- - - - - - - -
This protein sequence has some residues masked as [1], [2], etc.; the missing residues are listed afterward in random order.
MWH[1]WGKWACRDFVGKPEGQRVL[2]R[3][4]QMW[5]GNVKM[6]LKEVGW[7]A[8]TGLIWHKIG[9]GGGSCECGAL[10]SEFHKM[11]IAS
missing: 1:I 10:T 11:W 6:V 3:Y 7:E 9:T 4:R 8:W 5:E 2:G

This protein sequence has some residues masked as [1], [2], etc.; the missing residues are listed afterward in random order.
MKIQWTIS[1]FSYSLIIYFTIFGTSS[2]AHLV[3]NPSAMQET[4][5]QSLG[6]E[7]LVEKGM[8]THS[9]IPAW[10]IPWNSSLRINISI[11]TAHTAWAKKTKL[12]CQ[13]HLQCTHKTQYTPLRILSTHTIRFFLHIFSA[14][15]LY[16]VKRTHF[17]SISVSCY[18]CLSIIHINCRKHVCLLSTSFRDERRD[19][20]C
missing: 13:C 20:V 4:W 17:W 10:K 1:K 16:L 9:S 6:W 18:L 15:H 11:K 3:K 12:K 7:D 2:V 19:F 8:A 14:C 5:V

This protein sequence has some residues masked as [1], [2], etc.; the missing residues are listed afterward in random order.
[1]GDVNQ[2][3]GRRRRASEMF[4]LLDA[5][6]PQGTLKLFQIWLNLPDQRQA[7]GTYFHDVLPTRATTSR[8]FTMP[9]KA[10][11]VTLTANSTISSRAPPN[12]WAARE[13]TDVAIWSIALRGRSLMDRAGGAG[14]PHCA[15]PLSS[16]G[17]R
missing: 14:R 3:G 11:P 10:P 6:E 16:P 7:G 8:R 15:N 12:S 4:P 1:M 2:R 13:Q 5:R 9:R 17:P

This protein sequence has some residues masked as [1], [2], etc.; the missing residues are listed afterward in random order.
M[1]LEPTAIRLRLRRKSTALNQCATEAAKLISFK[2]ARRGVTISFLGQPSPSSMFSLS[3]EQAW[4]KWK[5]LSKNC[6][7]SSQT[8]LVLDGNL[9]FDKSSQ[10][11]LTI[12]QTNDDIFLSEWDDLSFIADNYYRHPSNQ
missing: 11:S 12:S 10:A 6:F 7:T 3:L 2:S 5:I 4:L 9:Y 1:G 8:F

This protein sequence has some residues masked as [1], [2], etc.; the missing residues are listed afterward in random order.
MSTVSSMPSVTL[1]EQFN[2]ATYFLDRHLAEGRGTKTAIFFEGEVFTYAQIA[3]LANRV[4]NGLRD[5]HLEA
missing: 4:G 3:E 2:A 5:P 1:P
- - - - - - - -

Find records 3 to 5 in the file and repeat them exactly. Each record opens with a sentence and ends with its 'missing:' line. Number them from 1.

This protein sequence has some residues masked as [1], [2], etc.; the missing residues are listed afterward in random order.
[1]GDVNQ[2][3]GRRRRASEMF[4]LLDA[5][6]PQGTLKLFQIWLNLPDQRQA[7]GTYFHDVLPTRATTSR[8]FTMP[9]KA[10][11]VTLTANSTISSRAPPN[12]WAARE[13]TDVAIWSIALRGRSLMDRAGGAG[14]PHCA[15]PLSS[16]G[17]R
missing: 14:R 3:G 11:P 10:P 6:E 16:P 7:G 8:R 15:N 12:S 4:P 1:M 2:R 13:Q 5:R 9:R 17:P

This protein sequence has some residues masked as [1], [2], etc.; the missing residues are listed afterward in random order.
M[1]LEPTAIRLRLRRKSTALNQCATEAAKLISFK[2]ARRGVTISFLGQPSPSSMFSLS[3]EQAW[4]KWK[5]LSKNC[6][7]SSQT[8]LVLDGNL[9]FDKSSQ[10][11]LTI[12]QTNDDIFLSEWDDLSFIADNYYRHPSNQ
missing: 11:S 12:S 10:A 6:F 7:T 3:L 2:S 5:I 4:L 9:Y 1:G 8:F

This protein sequence has some residues masked as [1], [2], etc.; the missing residues are listed afterward in random order.
MSTVSSMPSVTL[1]EQFN[2]ATYFLDRHLAEGRGTKTAIFFEGEVFTYAQIA[3]LANRV[4]NGLRD[5]HLEA
missing: 4:G 3:E 2:A 5:P 1:P